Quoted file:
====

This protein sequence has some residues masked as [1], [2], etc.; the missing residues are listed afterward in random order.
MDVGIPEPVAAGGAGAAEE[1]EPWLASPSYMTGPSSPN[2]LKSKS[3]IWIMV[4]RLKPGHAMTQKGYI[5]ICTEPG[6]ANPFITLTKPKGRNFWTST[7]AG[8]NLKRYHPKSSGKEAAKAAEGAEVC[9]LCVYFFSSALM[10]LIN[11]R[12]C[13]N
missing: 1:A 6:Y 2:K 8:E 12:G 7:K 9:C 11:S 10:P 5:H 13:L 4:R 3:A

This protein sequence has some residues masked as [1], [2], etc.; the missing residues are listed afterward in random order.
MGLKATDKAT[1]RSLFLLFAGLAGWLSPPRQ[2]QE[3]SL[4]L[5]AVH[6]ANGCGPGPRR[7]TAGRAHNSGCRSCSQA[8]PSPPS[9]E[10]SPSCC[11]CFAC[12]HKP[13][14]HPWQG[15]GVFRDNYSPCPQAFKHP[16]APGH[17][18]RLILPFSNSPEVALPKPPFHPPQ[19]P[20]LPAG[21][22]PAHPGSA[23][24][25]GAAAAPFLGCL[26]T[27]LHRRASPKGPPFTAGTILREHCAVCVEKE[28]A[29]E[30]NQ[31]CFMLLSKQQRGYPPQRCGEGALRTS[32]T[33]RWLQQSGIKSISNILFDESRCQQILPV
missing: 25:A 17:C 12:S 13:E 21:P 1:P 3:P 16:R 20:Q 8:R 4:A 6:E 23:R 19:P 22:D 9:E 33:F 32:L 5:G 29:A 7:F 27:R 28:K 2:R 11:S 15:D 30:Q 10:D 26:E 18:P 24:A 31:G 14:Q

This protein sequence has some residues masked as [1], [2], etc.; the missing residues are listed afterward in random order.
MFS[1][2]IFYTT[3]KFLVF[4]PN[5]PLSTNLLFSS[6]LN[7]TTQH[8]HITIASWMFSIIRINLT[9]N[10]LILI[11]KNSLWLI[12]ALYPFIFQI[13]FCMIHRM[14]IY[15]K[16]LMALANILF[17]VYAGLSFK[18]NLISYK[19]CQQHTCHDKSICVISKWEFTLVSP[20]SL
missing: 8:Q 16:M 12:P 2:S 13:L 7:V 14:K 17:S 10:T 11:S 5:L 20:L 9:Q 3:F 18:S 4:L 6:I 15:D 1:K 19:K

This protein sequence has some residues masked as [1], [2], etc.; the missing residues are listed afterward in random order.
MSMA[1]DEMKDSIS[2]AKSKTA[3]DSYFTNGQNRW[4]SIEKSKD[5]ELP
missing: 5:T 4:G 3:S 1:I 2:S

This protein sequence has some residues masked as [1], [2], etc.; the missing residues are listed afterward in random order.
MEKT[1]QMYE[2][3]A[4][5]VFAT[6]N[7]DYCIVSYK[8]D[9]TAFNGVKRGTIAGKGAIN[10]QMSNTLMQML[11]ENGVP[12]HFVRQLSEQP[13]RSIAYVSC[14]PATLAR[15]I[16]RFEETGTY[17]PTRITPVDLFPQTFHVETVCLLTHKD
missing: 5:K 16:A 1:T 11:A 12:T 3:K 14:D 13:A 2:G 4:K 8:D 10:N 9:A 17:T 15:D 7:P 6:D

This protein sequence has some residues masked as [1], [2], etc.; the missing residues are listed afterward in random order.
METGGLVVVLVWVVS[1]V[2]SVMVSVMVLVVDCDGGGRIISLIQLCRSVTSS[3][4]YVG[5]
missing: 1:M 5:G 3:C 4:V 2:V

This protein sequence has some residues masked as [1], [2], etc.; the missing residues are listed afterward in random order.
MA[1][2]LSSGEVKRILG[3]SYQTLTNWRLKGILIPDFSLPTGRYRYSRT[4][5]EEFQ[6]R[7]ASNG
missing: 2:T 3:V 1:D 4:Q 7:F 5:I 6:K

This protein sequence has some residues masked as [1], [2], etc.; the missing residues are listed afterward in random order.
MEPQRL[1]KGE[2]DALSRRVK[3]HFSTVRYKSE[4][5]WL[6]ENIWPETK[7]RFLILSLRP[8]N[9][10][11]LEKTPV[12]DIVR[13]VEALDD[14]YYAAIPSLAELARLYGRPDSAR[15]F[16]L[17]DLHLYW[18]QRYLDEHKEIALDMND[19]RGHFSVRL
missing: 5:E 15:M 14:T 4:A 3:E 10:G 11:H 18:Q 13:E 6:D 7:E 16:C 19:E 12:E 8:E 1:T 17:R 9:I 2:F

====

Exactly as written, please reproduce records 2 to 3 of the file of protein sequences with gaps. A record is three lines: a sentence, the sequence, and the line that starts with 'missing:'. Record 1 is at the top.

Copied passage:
This protein sequence has some residues masked as [1], [2], etc.; the missing residues are listed afterward in random order.
MGLKATDKAT[1]RSLFLLFAGLAGWLSPPRQ[2]QE[3]SL[4]L[5]AVH[6]ANGCGPGPRR[7]TAGRAHNSGCRSCSQA[8]PSPPS[9]E[10]SPSCC[11]CFAC[12]HKP[13][14]HPWQG[15]GVFRDNYSPCPQAFKHP[16]APGH[17][18]RLILPFSNSPEVALPKPPFHPPQ[19]P[20]LPAG[21][22]PAHPGSA[23][24][25]GAAAAPFLGCL[26]T[27]LHRRASPKGPPFTAGTILREHCAVCVEKE[28]A[29]E[30]NQ[31]CFMLLSKQQRGYPPQRCGEGALRTS[32]T[33]RWLQQSGIKSISNILFDESRCQQILPV
missing: 25:A 17:C 12:S 13:E 21:P 1:P 3:P 16:R 20:Q 8:R 4:A 6:E 23:R 19:P 22:D 9:E 33:F 32:L 5:G 29:A 7:F 27:R 28:K 2:R 11:S 15:D 30:Q 10:D 26:E 18:P 24:A 31:G 14:Q

This protein sequence has some residues masked as [1], [2], etc.; the missing residues are listed afterward in random order.
MFS[1][2]IFYTT[3]KFLVF[4]PN[5]PLSTNLLFSS[6]LN[7]TTQH[8]HITIASWMFSIIRINLT[9]N[10]LILI[11]KNSLWLI[12]ALYPFIFQI[13]FCMIHRM[14]IY[15]K[16]LMALANILF[17]VYAGLSFK[18]NLISYK[19]CQQHTCHDKSICVISKWEFTLVSP[20]SL
missing: 8:Q 16:M 12:P 2:S 13:L 7:V 14:K 17:S 10:T 11:S 5:L 20:L 9:Q 3:F 18:S 4:L 6:I 15:D 1:K 19:K